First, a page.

Posts Tagged ‘earth day’


Art: Matt McCann
As the planet warms, say scientists, Earth’s creatures are having a harder time making noises needed for survival.

Today is the 50th anniversary of the first Earth Day. Are you old enough to remember what you were doing then? I was teaching sixth grade language arts in a Pennsylvania public school. The science teacher spearheaded our Earth Day and made sure everyone absorbed lessons about pollution.

Pollution was the biggest concern 50 years ago, says Denis Hayes, Earth Day founder. Global warming “was not part of the national discussion,” but that has changed, he adds.

Among the many climate-change topics I could highlight on this Earth Day, I found the altered soundscape of the natural world especially interesting.

Emily Anthes writes in the Science section of the New York Times, “Spring in Sugarloaf Ridge State Park, in Northern California, is typically a natural symphony. Streams whoosh, swollen with winter rains, and birds — robins, sparrows, grosbeaks, woodpeckers and hawks — trill and chatter.

“But in 2011, a yearslong drought set in. By spring 2015, a local creek had dried up and the valley had gone quiet. ‘The park went from an extremely vibrant habitat to one that was dead silent,’ said Bernie Krause, a soundscape ecologist who has been recording in the park since 1993.

‘Nothing was singing, nothing was chirping, nothing was moving. It’s like it was dead.’

“In the coming years, severe droughts are likely to become more common; as the water dries up, bird song could disappear along with it. It is just one example of how climate change may be altering the planet’s soundscapes, or ‘breaking Earth’s beat,’ as Dr. Krause and his colleagues put it in a paper last year. Dr. Krause, who has amassed more than 5,000 hours of natural recordings for his company, Wild Sanctuary, wrote the paper with Jérôme Sueur, an ecoacoustician at the French National Museum of Natural History in Paris, and Almo Farina, an ecologist at the University of Urbino in Italy.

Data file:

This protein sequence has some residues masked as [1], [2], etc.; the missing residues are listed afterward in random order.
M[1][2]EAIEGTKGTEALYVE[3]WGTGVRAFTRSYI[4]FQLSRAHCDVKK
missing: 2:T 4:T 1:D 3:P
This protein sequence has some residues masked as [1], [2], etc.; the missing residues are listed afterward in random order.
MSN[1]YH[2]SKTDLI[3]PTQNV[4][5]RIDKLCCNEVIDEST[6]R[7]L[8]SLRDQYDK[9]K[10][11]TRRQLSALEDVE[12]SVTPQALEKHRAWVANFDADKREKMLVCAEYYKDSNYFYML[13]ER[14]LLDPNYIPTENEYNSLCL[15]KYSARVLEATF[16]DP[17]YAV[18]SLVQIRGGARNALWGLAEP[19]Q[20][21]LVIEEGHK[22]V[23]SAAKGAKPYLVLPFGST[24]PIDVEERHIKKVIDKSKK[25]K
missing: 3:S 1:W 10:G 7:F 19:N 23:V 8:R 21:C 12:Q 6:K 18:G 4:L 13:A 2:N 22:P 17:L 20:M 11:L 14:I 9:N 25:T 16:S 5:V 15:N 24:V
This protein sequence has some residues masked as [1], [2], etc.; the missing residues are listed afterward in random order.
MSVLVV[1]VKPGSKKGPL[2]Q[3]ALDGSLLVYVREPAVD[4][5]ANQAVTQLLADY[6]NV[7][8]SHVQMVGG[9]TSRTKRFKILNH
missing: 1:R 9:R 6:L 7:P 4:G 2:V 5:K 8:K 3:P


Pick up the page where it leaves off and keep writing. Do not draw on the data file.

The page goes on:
“Climate change will silence some species and nudge others into new habits and habitats, changing when and where they sing, squeak, whistle, bellow or bleat. (In New York, several species of frogs now begin croaking nearly two weeks earlier in the spring than they did a century ago.) It will also alter the sounds that animals produce, as well as how such vocalizations travel.

“These shifts could make it more difficult for wild creatures to attract mates, avoid predators and stay oriented, as well as force them to expend more energy to make themselves heard. …

“Snapping shrimp are some of the noisiest creatures in the ocean. By rapidly closing their large claws, the animals make snaps, crackles and pops loud enough to stun prey into submission. But ocean acidification, which occurs as seawater absorbs rising levels of carbon dioxide, could soften their snaps. … Researchers at Australia’s University of Adelaide found that the shrimp snap less often and at lower volumes when the water becomes more acidic. …

“ ‘It’s not that ocean acidification completely takes away their ability to make loud snaps,’ said Ivan Nagelkerken, a marine biologist who led the study. ‘They can still do that but essentially don’t want to do that any more.’ [Meanwhile] many marine organisms, especially fish larvae, rely on the sound of snapping shrimp to navigate to suitable habitats.”

Other sound research is on the birds of northern Denmark. “In spring 2010, they were singing from positions nearly four feet higher above the ground than in the late 1980s, Anders Moller, an ecologist at the French National Center for Scientific Research, found.

“Dr. Moller suspects that climate-related changes in vegetation could be responsible. Over the last several decades, the spring and summer temperatures in the region rose 20 percent and precipitation increased 30 percent, he found, and other research has demonstrated that spring is arriving earlier than it used to across much of Europe.

“Foliage can interfere with the transmission of bird songs. If trees are leafing out earlier, or the vegetation is denser, birds might seek higher song posts to avoid this interference, Dr. Moller suggested. He found that species that breed in the forest increased their singing height more than those who mate in more open habitats, like grasslands.

But sitting higher in the trees could come with costs, too. ‘A bird that sits more exposed will run a higher risk of being captured by a sparrow hawk,’ Dr. Moller said.

“Climate change will bring extreme weather, including more frequent and intense storms, to many places on the planet. This uptick in wind and rain could drown out animal calls. … King penguins, which rely on acoustic cues to find their mates and chicks in crowded colonies, … cannot fully counteract the noise, and it takes them longer to find their mates when the wind is howling.”

Lots of other curious tidbits about changing soundscapes here.